As the meeting waned and the vote was taken, a tearful Piros directed her comments toward the superintendent.
"Dr. Morelock, we know you and we trust you and this pains us terribly," she said. "And we know that your integrity has spurred us to be faithful to our children and we wish you well. We're so sorry. I'm very disappointed in this decision."
Morelock thanked Piros and offered some wisdom to the board: "Just remember from the darkest dark comes the brightest light. So, everything will work out eventually."
Morelock issues statement
The board didn't seek comment from Morelock before making its decision on Nov. 9. He did release a statement two days later:
"I am proud of the work we've accomplished since I arrived as interim superintendent in 2018. We've shored up the financial stability of the district and grew a projected $139,000 ending-fund balance to more than $9 million. We opened the Newberg High School Wellness Center in partnership with Providence, giving students immediate access to comprehensive mental health care any time they are in school.
"We greatly increased the scope and scale of career and technical education and expanded our dual-language program. We kept students and the community safe through a now 20-month long pandemic and provided more than half a million meals delivered by school bus during closures. Most notably, we successfully passed a $141-million bond that will build new schools, future-proof existing ones and improve the school experience for every Newberg and Dundee student.
"Leading Newberg Public Schools has been one of the great professional honors of my 29-year career in public education and I will miss everyone — teachers, students, staff, administrators, and parents —in the NPS community. I'm sorry I can no longer work with and for them and am disappointed this decision is overshadowing the education, well-being and safety of each Newberg student provided by our amazing school staff members.
My sincere hope for each student who attends Newberg Public Schools is that they feel welcomed, inspired and supported by the adults who work tirelessly on their behalf, no matter how they identify, how they look, or what they believe."
Board decision draws fire
The Newberg Education Association, which filed suit against the board in early November, called out the board's majority for its actions on Tuesday.
"Newberg educators support Dr. Morelock and the three board members who tried their best to stop this atrocity," the statement read. "Dr. Morelock has worked tirelessly on behalf of our students and staff. He has been key in the transformation of a struggling district. This move is yet another example of a board majority bringing instability to our schools."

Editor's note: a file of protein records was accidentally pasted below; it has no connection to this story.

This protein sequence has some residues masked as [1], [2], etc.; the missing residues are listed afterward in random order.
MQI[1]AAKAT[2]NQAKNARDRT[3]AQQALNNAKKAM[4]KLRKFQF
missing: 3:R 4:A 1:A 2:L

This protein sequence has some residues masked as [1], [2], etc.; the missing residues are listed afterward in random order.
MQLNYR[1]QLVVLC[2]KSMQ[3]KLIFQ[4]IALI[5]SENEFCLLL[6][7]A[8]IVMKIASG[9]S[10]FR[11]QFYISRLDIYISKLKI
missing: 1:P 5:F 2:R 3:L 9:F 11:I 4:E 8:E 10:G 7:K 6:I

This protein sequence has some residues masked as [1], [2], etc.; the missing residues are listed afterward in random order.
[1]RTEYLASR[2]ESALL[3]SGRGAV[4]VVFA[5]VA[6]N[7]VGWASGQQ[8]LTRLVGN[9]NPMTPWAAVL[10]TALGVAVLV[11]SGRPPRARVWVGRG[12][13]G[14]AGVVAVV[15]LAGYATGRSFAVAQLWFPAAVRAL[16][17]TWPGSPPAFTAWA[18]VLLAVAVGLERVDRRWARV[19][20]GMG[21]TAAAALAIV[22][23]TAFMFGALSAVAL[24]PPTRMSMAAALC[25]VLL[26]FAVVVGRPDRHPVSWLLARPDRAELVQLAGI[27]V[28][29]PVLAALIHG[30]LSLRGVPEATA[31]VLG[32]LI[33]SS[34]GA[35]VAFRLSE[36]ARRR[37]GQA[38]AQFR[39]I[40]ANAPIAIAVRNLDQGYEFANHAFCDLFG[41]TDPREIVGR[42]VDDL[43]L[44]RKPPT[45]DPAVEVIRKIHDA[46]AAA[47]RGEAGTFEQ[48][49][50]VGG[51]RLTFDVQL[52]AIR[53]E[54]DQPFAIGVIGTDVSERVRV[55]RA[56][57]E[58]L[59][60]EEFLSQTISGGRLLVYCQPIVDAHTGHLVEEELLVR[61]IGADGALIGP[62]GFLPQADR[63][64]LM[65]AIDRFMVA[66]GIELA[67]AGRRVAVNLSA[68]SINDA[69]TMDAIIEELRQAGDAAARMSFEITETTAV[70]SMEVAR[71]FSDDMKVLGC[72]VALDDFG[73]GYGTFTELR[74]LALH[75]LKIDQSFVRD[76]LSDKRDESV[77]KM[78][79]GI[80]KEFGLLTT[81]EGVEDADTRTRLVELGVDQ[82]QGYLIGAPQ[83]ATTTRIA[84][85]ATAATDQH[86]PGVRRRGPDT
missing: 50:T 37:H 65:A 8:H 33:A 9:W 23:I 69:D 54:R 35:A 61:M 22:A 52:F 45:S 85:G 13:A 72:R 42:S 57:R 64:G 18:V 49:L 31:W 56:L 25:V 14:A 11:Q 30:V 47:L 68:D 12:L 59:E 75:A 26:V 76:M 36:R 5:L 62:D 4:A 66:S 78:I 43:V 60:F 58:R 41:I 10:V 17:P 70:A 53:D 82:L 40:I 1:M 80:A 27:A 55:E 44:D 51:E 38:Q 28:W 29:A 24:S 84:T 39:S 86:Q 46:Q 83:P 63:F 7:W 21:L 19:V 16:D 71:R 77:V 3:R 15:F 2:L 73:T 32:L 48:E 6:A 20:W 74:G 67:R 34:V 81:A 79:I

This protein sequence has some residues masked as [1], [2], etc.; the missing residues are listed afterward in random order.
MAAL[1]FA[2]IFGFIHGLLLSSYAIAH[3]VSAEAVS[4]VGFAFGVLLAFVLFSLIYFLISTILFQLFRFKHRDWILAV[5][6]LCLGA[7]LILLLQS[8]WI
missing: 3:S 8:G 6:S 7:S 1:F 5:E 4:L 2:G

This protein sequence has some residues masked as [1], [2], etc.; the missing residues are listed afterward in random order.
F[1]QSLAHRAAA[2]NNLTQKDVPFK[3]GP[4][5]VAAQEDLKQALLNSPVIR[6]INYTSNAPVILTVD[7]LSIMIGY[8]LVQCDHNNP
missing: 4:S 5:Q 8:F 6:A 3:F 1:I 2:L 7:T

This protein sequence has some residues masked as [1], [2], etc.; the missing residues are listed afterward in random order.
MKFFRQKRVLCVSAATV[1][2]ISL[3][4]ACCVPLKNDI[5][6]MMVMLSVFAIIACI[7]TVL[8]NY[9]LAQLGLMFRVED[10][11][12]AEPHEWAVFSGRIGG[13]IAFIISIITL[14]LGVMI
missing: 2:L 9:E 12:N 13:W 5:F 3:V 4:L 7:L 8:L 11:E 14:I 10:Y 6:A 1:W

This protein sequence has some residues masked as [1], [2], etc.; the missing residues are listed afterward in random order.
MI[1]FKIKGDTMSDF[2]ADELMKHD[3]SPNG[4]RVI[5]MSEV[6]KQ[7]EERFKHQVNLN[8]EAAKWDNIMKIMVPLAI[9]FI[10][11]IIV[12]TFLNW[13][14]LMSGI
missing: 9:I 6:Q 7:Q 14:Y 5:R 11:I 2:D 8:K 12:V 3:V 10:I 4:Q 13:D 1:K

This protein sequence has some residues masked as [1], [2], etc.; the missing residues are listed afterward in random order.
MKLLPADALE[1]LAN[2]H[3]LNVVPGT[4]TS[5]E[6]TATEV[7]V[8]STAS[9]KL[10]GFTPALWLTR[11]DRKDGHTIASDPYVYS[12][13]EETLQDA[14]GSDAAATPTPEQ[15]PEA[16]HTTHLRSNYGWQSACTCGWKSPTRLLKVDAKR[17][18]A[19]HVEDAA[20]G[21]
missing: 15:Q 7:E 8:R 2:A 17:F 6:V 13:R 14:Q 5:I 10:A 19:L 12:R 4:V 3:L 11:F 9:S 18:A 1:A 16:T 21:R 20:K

Others joined in condemning the board decision.
"The superintendent cabinet of district administrators is shocked and dismayed that the board would take this disruptive action in the middle of the school year," the organization said in a statement. "We will continue supporting our staff in that mission day in and day out, as we wait to see what the board's plan for leadership of the district will be."
Superintendents under siege
The school board's action is not unprecedented in the state of late. In September the Adrian School Board in Malheur County fired its superintendent, Kevin Purnell, for adhering to the state's mask mandate. In exchange for agreeing not to sue the district, presumably for wrongful termination, the board agreed to pay Purnell more than $100,000, which represents the pay he would have received in the 10 months remaining on his contract.
A school superintendent in Albany was fired two weeks after new members were elected to the board in August. Melissa Goff was discharged without explanation from the board and she says none of the board members had spoken with her before casting their votes to terminate her employment without cause. She said she believes she was terminated because she had ideas about inclusiveness and equity that differed from the majority of the board members.
Morelock was hired as an interim superintendent in 2018, then became the permanent superintendent the following year.
In early August the board directed Morelock to remove all Black Lives Matter and Pride symbols from district facilities immediately. The board also directed the district's policy committee to draft language prohibiting the display of political symbols. Morelock told the board he would need to consult the district's attorney to before implementing the directive.
In late August the board hired Tyler Smith as supplemental legal counsel, presumably to render legal advice that their ban was constitutional. The board voted in early September to table the directive/ban.